One thing that all lawn care enthusiasts and homeowners can agree on is that weeds are a nuisance, especially the invasive and problematic type. However, not all weeds respond to dangerous chemical the same way. Many weeds are in fact resistant to herbicides and respond much better to different methods of control.

By understanding and utilising these different methods, you will be in the best possible position to eradicate all and any weeds that may start to crop up in and around your lawn. 

So, let's take a look at the different weed control methods that you can start using. 

Weed Control Methods

 

Methods to Control your Weeds 

Weed Pulling 

Uprooting weeds by pulling is an effective method of preventing them from spreading even further. If you're hesitant about using your hands, you can try powerful tools such as weed wrenches, which are particularly handy (pun intended) when you're trying to get hold of large saplings and shrubs that are too big to be pulled manually. Pulling weeds offers several advantages, including the minimal damage caused to surrounding plants, the small environmental impact and the low-cost. However, weed pulling can be boring and laborious with its effect only being seen in relatively small areas. 

Mowing & Cutting 

Mowing and cutting your lawn can slow down the production of seed and limit the growth of weeds. This is particularly effective when performed before the weeds begin to flower and sets seed. However, some weed species aren't impacted by mowing and cutting and can re-sprout continuously when cut, making the weed set seed and flower even quicker than usual. 

Mowing and cutting can be done as primary treatments alongside herbicide applications to remove aboveground biomass. You need to ensure, however, that you gather and store away the mowed party of the weed that is capable of re-sprouting from the stem or root segments. By doing this, you will make sure that the cut or mowed parts of the weeds will not infest the other areas of your lawn. 

Mulching

Mulching is another technique that you can use to control weeds in small areas. But be careful, as mulching can also stunt or stop the growth of the surrounding plants on your lawn. Mulching isn't as effective against some perennial weeds, especially those that continue to absorb food despite mulching.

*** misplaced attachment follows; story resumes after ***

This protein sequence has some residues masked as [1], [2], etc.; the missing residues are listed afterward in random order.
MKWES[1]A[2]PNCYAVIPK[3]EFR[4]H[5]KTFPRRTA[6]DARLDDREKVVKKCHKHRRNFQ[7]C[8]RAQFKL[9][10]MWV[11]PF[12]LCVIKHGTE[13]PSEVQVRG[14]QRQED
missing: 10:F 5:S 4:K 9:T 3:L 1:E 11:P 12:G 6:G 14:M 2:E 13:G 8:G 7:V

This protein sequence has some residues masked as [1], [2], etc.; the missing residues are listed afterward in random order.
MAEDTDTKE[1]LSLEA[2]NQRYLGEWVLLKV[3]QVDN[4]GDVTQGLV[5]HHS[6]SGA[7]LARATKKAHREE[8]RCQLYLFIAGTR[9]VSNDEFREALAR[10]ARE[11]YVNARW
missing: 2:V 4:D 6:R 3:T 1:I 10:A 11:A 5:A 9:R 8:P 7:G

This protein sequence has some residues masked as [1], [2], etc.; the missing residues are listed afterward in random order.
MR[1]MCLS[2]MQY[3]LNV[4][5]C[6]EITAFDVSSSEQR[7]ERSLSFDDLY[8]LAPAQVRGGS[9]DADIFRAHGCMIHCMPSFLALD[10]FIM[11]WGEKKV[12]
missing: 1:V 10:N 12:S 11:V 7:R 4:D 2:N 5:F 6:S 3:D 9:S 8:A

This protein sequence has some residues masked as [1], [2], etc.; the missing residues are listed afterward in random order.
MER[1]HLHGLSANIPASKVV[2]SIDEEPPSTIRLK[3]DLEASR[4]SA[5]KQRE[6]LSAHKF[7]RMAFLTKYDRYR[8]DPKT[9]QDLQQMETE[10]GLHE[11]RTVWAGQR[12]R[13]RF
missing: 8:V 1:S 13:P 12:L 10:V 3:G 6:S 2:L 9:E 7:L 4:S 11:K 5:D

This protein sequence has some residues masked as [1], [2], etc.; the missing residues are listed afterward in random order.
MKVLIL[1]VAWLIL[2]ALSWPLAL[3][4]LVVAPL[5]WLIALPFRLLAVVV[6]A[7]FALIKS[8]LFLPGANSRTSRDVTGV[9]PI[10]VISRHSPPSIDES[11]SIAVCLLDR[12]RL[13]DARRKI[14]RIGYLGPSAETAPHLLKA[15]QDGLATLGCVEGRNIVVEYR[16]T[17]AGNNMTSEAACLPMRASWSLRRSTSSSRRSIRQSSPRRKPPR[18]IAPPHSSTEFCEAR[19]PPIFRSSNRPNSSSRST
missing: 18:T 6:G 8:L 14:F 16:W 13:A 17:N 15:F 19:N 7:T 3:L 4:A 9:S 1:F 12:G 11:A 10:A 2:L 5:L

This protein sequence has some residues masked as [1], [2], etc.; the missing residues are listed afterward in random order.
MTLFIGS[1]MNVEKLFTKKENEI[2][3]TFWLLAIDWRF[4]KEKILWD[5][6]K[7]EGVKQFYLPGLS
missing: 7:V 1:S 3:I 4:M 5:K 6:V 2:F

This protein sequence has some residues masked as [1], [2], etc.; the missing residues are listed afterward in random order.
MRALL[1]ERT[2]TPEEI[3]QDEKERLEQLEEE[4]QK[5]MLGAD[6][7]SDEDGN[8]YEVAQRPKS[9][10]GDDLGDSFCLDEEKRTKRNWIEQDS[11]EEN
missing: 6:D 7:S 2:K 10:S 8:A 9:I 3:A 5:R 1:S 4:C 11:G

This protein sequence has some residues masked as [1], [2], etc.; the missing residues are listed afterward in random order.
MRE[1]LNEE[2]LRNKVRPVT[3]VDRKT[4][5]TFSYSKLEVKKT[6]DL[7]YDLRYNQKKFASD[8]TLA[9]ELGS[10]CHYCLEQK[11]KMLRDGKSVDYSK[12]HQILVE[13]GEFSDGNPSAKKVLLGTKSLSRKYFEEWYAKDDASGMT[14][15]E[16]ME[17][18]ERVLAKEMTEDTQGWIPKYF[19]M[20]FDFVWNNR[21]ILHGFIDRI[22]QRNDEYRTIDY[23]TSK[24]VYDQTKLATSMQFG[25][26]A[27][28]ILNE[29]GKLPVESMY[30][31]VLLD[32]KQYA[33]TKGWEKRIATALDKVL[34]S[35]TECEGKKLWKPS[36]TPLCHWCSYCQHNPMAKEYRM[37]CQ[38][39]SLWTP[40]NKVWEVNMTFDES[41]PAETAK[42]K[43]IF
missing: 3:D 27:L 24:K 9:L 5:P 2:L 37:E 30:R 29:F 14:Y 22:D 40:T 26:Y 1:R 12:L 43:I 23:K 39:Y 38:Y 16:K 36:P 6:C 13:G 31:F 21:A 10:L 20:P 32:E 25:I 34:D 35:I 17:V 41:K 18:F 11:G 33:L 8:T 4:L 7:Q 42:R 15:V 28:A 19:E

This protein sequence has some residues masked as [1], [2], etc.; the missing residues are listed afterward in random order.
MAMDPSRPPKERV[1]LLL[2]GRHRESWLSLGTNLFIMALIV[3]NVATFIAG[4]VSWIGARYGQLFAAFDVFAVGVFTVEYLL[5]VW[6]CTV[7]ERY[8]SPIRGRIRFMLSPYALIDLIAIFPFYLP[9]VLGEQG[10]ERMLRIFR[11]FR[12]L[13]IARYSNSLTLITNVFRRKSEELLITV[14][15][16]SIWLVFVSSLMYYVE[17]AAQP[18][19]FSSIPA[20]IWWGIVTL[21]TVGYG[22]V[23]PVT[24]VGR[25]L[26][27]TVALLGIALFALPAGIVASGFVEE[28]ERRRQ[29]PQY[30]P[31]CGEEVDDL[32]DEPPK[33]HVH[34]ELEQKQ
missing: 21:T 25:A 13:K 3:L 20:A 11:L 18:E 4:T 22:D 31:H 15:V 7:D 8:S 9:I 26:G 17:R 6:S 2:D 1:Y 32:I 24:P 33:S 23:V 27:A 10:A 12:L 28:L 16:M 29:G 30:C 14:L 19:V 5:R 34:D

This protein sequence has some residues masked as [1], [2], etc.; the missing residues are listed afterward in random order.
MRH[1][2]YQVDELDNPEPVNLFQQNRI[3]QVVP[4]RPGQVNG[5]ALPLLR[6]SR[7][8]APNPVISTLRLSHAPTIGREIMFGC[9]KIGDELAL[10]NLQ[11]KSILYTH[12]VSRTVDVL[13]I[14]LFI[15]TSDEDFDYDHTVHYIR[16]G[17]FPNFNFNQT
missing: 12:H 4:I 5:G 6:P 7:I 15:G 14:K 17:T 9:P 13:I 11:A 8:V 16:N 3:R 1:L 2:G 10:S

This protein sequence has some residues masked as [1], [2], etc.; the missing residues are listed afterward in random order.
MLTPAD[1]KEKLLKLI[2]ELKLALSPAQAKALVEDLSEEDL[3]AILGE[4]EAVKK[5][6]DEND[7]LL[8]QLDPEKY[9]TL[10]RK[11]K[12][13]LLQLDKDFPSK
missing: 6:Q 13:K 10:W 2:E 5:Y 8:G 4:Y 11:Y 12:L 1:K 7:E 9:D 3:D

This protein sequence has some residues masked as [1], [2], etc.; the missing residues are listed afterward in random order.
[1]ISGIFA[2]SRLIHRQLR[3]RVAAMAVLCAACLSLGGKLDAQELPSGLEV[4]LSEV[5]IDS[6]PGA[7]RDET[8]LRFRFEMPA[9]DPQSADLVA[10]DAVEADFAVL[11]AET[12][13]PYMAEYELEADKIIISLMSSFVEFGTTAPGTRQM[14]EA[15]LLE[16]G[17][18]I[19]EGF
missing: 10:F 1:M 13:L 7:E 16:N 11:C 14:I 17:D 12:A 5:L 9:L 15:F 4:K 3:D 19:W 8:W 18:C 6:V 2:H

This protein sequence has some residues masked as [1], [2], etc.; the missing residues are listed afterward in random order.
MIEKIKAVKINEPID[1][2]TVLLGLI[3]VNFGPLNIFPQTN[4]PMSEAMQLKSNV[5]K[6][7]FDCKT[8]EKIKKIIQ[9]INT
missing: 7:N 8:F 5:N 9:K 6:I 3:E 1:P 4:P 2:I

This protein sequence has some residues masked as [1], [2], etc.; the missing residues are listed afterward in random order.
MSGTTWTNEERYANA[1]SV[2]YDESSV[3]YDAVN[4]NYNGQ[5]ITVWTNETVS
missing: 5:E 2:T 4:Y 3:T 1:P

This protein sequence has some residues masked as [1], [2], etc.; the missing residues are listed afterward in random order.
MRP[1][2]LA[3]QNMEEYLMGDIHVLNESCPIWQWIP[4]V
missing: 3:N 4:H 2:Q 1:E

Stabbing

By stabbing weeds, you can destroy their carbohydrate storage structure which immediately starts to starve them, leading to their death. This again depends on their species. The organs that hold this carbohydrate storage structure are located at the base of the stem below the soil. 

This can be done by pushing a knife or flat-nosed spade as far below the soil as possible to tear a taproot. To stop re-sprouting, ensure the taproot is severed below the crown of the root. 

Tilling

Tilling, also known as turning over the soil, is often used in protecting agricultural crops from weeds. this method of weed control is often applied to areas where the soil is already severely disturbed. Tilling is best performed when the earth remains dry and best completed before weed seeds being to develop. 

To perform this effectively, turn over the soil and cut the weeds' roots at six inches to two feet. The work the top six inches of the earth to manage weed growth. 

Girdling

Girdling is another weed control method that you can use. Here, you cut away or chip several centimetres of the bark around the trunk. When the cut is deep enough, the vascular cambium which stores and moves the carbohydrates through the tree is removed, therefore killing it. This process requires much less labour than mowing and cutting and will only kill the targeted weed.

Flooding 

An unusual and unlikely form of weed control is flooding. If you live in an area where the water levels can be manipulated, you can use this to halt the growth of some species of weeds. Other species, however, have underground storage organs which allow them to live through flooded conditions for months. Flooding helps to saturate an area with water, soaking the soil and ultimately blocking oxygen from entering the root, effectively killing the weed.

Soil Saturation 

This is the final weed control technique that you can use. Here, the temperature of the soil is increased until the weed is killed. Soil saturation helps to release nutrients that are trapped in the soil while killing weeds without having to use herbicides. Covering the earth with materials, usually black plastic, solar radiation causes the process of photosynthesis to stop, ultimately killing the weed.

These are all the weed control methods that you can try out to stop weeds from growing on your lawn. We know, however, how time-consuming weed control can be and as a result, offer professional weed management services that mean you don't have to lift a finger when it comes to removing weeds from your lawn.

Be sure to request your FREE survey today or get in touch with a member of the Taylor Total Weed Control team by clicking below!

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